excerpts from ALI

These excerpts have been selected from a poetry project I’ve been working on called ALI. It’s an American English epic poem exploring the life and times of Ali ibn Abi Talib (عَلِيّ ٱبْن أَبِي طَالِب), the cousin, companion, and successor of the Prophet Muhammad. When completed, I expect that it will comprise three volumes of rhymed and metered narrative poetry, spanning from 570 CE — the Year of the Elephant — through the lifetime of the Prophet Muhammad, until the assassination of Ali in 661 CE, a period of almost one hundred years.

The poem is a work in progress which I’ll continue to update periodically. I hope to publish the complete epic poem one day.

In the Name of the Gracious, Merciful God, 

The Master of the heavens and the earth,

The Knower of the hidden and the bared,

In his Most Holy Name I now Begin: 

The ancient poets sing of timeless kings 

From far and wide who spread their spacious wings 

Above the lengthy lands and endless seas.

They sing of lords whose stunning wealth could please

A thousand dying nations and the sons

Of these tenfold. They sing of mighty ones,

Of warriors who shamed the mountains high

With brutish strength and quenched the thirsty eye 

With handsomeness and daring unsurpassed.

They sing of men whose names will ever last.

And yet, for all their singing, little gain.

To find one greater than Ali is vain. 

Of noble men so many earth has bared, 

But to the great Ali no one compared.

I summon all who hear and challenge thee: 

Search earth and sea and sky— present to me

The name of one vain soul who’d dare to stand

In Haydar’s shadow, king of sea and land. 

Achilles would have stood with rattling frame 

And humbled brow had one spoke Haydar’s name. 

And Beowulf, of whom the Saxons sung,

Would have no name in song had Haydar swung 

His timeless blade about in Grendel’s day.

The King of Beasts himself would turn away. 

And blank would be where Persia promptly stands 

Had Rostam fallen into Haydar’s hands.

If came the very gods of earth and sea,

And beasts, and heroes too, collectively,

To bring the noble Haydar to one knee,

Then earth and sea and sky would never be! 

No, not a soul that breathes of worldly air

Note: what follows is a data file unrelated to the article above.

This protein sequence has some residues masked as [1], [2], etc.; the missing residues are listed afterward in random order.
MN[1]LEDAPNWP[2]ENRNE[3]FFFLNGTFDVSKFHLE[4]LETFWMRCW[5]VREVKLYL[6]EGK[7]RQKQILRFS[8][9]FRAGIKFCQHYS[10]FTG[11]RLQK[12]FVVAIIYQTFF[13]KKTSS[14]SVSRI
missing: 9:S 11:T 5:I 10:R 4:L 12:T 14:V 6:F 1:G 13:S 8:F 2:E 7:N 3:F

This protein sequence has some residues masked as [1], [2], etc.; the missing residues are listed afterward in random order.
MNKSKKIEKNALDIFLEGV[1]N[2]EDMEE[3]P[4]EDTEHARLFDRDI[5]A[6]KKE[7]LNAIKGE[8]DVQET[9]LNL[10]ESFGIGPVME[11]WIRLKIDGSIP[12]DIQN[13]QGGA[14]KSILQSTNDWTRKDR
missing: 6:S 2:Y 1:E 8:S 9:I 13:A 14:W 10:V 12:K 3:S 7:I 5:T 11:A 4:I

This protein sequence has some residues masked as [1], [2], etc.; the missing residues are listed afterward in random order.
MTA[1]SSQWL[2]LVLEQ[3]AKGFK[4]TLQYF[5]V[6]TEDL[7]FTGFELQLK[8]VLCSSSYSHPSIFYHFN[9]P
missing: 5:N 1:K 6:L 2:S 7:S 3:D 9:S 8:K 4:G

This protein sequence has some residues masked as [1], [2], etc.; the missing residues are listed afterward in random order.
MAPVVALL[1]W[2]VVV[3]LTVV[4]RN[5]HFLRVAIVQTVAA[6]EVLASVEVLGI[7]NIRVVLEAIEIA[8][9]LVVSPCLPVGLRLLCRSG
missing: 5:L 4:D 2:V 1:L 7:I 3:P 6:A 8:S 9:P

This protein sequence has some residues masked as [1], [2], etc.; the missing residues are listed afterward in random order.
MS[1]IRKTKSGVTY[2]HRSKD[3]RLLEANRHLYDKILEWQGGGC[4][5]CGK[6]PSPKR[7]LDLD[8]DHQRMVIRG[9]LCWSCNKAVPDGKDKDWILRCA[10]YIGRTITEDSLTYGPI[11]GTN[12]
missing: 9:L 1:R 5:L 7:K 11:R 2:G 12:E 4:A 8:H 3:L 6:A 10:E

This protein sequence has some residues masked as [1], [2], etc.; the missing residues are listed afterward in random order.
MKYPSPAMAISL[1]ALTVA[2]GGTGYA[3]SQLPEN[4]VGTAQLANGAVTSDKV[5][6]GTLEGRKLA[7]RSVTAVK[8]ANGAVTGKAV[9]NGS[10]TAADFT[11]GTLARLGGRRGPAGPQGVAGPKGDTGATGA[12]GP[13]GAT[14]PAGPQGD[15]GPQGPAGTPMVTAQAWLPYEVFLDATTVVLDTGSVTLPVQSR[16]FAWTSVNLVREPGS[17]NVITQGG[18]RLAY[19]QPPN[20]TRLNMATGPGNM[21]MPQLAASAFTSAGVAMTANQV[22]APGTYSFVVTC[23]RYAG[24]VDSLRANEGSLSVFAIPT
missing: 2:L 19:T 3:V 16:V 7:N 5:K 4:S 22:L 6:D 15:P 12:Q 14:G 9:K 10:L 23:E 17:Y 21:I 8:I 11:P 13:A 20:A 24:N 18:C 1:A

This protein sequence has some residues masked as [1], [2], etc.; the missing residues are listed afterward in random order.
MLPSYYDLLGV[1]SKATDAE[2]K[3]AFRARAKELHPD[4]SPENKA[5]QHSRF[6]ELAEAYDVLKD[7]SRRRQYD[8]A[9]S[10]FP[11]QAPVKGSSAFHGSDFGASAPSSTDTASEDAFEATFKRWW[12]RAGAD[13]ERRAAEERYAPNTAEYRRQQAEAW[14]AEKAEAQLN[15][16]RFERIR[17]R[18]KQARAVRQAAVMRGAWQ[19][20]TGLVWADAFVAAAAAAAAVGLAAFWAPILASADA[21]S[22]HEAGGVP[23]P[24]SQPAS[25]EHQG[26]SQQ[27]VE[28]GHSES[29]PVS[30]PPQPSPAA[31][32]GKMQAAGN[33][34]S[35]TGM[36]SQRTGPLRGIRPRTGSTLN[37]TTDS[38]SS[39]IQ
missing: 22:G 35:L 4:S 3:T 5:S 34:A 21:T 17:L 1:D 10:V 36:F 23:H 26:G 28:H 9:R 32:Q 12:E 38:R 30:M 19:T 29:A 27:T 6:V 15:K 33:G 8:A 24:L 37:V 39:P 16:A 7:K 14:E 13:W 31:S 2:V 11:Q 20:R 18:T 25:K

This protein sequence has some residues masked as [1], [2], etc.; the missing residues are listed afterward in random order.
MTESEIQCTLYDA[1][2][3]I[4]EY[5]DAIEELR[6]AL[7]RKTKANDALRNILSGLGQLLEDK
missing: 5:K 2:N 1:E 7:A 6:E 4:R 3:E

To challenge Haydar’s savage strength would dare.

Our hero, then, was born into a time

So filled with hatred, vice, and bitter crime.

It was a culture shameless and distraught.

To pass the time these countless people fought.

It was a world on which warfare was based.

Their honor lay in tribal clans. Disgraced

Was any man without a tribe or clan

To guard him from the rage of fellow man.

No written law did rule these nations, spare

The law of vengeance. Little did they care

For peace or knowledge. Only few could read

Or write— these men were ignorant indeed.

What’s more, they drank excessively, and so

Intoxicated, they would come and go.

The woman was to them a great disgrace.

Big crimson banners blew in every place. 

She had no rights. Her presence was a shame, 

For she could not uphold her father’s name. 

And if the news was to a father brought

That he’d produced a daughter, then he sought 

To bury her alive, despite the pleas 

Of a most brokenhearted mother. These 

Were times of evil, ignorance, and hate

Such as our race cannot appreciate. 

Thus ignorance was rooted in their arts; 

Thus did corruption brew within their hearts. 

But as the Lord did ‘pon the Greeks bestow 

The greatest gift of mind and thought, and so

Did God adorn the Chinese with his grace

(With craftsmanship did God exalt that race)

So too were Haydar’s people blessed, you see:

The Lord exalted them with poetry.

Indeed, no tongue in all of human song

Could match the Arab’s. Gladly men would throng 

From all across the land and sea to hear

That oral magic quench the thirsty ear.

If had they value ‘pon this jagged earth,

Then ‘twas the tongue which gave those Arabs worth. 

Yet so it was before the gleaming moon 

Had shone his face on Yathrib. Surely soon, 

These Arab tribes would raise a kingdom vast,  

And honor would uphold their names at last. 

To rule them came a great and mighty man 

Who did what no one could, and no one can. 

Our hero was a servant to this King 

Who spoke through God Almighty, one who’d sing 

Of Oneness, Peace, and of a life beyond

The death of man. By this King’s efforts dawned 

An era unsurpassed in Arab time, 

One rich with peace and knowledge. ‘twas the prime 

Of all that Arab lands had ever known.

Through him the light of God had lastly shown. 

This noble King would save them from their blight.

The love of God would cause them to unite. 

But do not think this love comes easy. No!

The love of God is tested, don’t you know?

So when the call for sacrifice was made, 

They bowed, and their allegiances were paid

To God and their most true and righteous King. 

And here begins our story: Here we sing

Of news which from the Mother of the Tribes 

Was brought before the King, in which describes 

A servant to his King a horrid sight:

But we’ll save that one for another night.


Achilles the Greek hero of The Iliad. Beowulf…Grendel’s Day from an Anglo-Saxon epic. King of Beasts the Lion, king of the jungle. Rostam a Persian hero. Big crimson banners a red flag would hang at the entrance of a whorehouse to mark its location. To bury her alive a custom among pre-Islamic Arabs was to bury their newborn girls alive out of shame from the rest of the clan. gleaming moon…Yathrib referring to Muhammad, who, upon arriving in Yathrib on his migration from Mecca in 622 C.E. was greeted with the famous cry, “[Finally] the [full] moon has appeared to us!” Mother of the Tribes Mecca, the major city of the Arab world.

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